Earlier this week I drove to Hamilton and took my granddaughter to the Children’s Museum. Housed in an 1875 farmhouse in beautiful Gage Park, the museum was once home to Hamilton’s Gage Family. It has been providing family-friendly learning opportunities to the public for more than 30 years.
Unfortunately we went on a Tuesday and in the winter the museum is closed on Tuesdays. I half expected Winnie to have a meltdown but she surprised me and started to run around on the grounds through the leaves and climbed on top of the giant anchor that is prominently displayed in the gardens.
When she got tired of doing that she wanted to sit in the car and play with the buttons on the console. I finally convinced her to go back into her car seat and we drove to Denninger’s Fine Foods.
Denninger’s is a wonderful family owned deli that sells delicious European delights. Winnie loved the samples and she was intrigued with the very large Nutcracker that guarded the front door.
Lately I’ve been exploring and walking through my neighbourhood looking for interesting doors. I usually walk east or west from my house but last week I decided to venture north. I live on Sixth Street but I rarely go north of Lakeshore Blvd. I discovered some lovely homes, two churches and a Japanese temple. I took a closer look at St. Margaret’s Church.
St. Margaret’s has serviced the community of New Toronto for over 100 years. The cornerstone was laid in 1910 and the building was completed in 1911. It has numerous outreach programs, such as Out of the Cold, community dinners and the Boy Scouts.
Most of the homes are typical New Toronto homes, compact and situated on small lots but many owners clearly take pride in their places and numerous homes in the neighbourhood are undergoing extensive renovations.
Last week I wrote about Dundurn Castle and the Cockpit Theatre in Hamilton. Both places were originally owned by Allan MacNab. Yesterday I came across Castle Doune while walking with my granddaughter. As I came to the end of Locke St. N I spied this impressive structure through the trees. Apart from the historical plaque at the front of the property and the Private Property sign it appeared to be occupied. I was fascinated by the trees on the property and a very old bust made of stone looking over the driveway that led onto the property.
When I too a photo of the bust a very attractive middle aged woman walked toward me from the back of the driveway. I asked her if it was alright to take photos of the stone head. She was more than happy to oblige me and she started to talk about the history of the sculpture. It seems that it was originally guarding the original gravesite of Sir Allan MacNab before his remains were removed and placed in another cemetery. She was pretty confident that the head was not a likeness of MacNab but some deity that she couldn’t remember the name of.
Again the history of this place is somewhat sketchy. The historical society claims that MacNab built it for his gardener but the present owner thinks that it was MacNab’s first home. Apparently, according to her, he found the place too small for his liking and he built Dundurn Castle.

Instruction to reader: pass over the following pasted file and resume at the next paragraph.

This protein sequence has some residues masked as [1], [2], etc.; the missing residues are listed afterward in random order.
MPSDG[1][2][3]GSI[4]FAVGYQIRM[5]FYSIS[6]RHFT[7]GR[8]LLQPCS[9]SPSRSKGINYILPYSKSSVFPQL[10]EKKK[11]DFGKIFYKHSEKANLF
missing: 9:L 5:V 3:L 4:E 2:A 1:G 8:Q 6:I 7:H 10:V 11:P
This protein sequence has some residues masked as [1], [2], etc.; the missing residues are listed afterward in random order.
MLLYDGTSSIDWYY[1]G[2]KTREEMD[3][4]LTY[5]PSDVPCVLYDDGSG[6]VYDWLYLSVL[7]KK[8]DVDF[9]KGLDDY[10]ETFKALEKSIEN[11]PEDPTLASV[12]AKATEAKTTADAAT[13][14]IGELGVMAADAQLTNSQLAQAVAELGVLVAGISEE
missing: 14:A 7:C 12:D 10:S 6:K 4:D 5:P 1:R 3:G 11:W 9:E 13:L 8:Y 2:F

I thoroughly enjoyed speaking to this charming woman. When she bought the place 10 years ago she justified living in this large home because in her words, ‘every princess deserves a castle’.
If it’s true that MacNab needed larger quarters to live in he certainly made sure that his new home met those requirements. Here are a couple of photos of Dundurn Castle.
Yesterday my granddaughter and I walked over to the park at Dundurn Castle in Hamilton. She no longer calls it the dinosaur park but now uses its actual name ‘Dundurn Castle’.
On the grounds there sits a beautiful small white building with large columns at the entrance. I never gave much thought to what the building was originally used for but when I found out what it might have been potentially used for I was quite shocked. It is referred to as the Cockpit Theatre but according to Wikipedia there is no proof that it was ever used for cockfighting. It is also referred to as a folly, which I had to look up.
a costly ornamental building with no practical purpose, especially a tower or mock-Gothic ruin built in a large garden or park.
a theatrical revue, typically with glamorous female performers:
“the Ziegfeld Follies”
According the Tourism Hamilton, “The Cockpit Theatre is the small Neo-classical building overlooking Burlington Bay on the edge of the escarpment estate. It was built by Sir Allan MacNab as a place to entertain business and political friends in an era two hundred years before action films and reality television. No archaeological evidence has actually shown that the building was ever used for the activity its name suggests.”
Another source gives this description of its original purpose: One of Dundurn Castle’s favored buildings it is actually a folly as its true purpose will forever remain unknown. Most locals refer to it as housing MacNab’s cockfighting ring as he was an avid participant in this long since banned sport. Local lore has underground tunnels leading from it to the main mansion.
Other uses being designated to it include:
A laundry house
A chapel for his wife
It is confusing to me that all accounts try to deny the use of this beautiful building as a cockfighting pit yet its official name is The Cockpit Theatre and as I peaked inside there were placards describing ‘cockfighting’. In fairness to Dundurn Castle I wasn’t able to read the information through the window so maybe they were debunking the myth. Anyway it makes for an interesting story.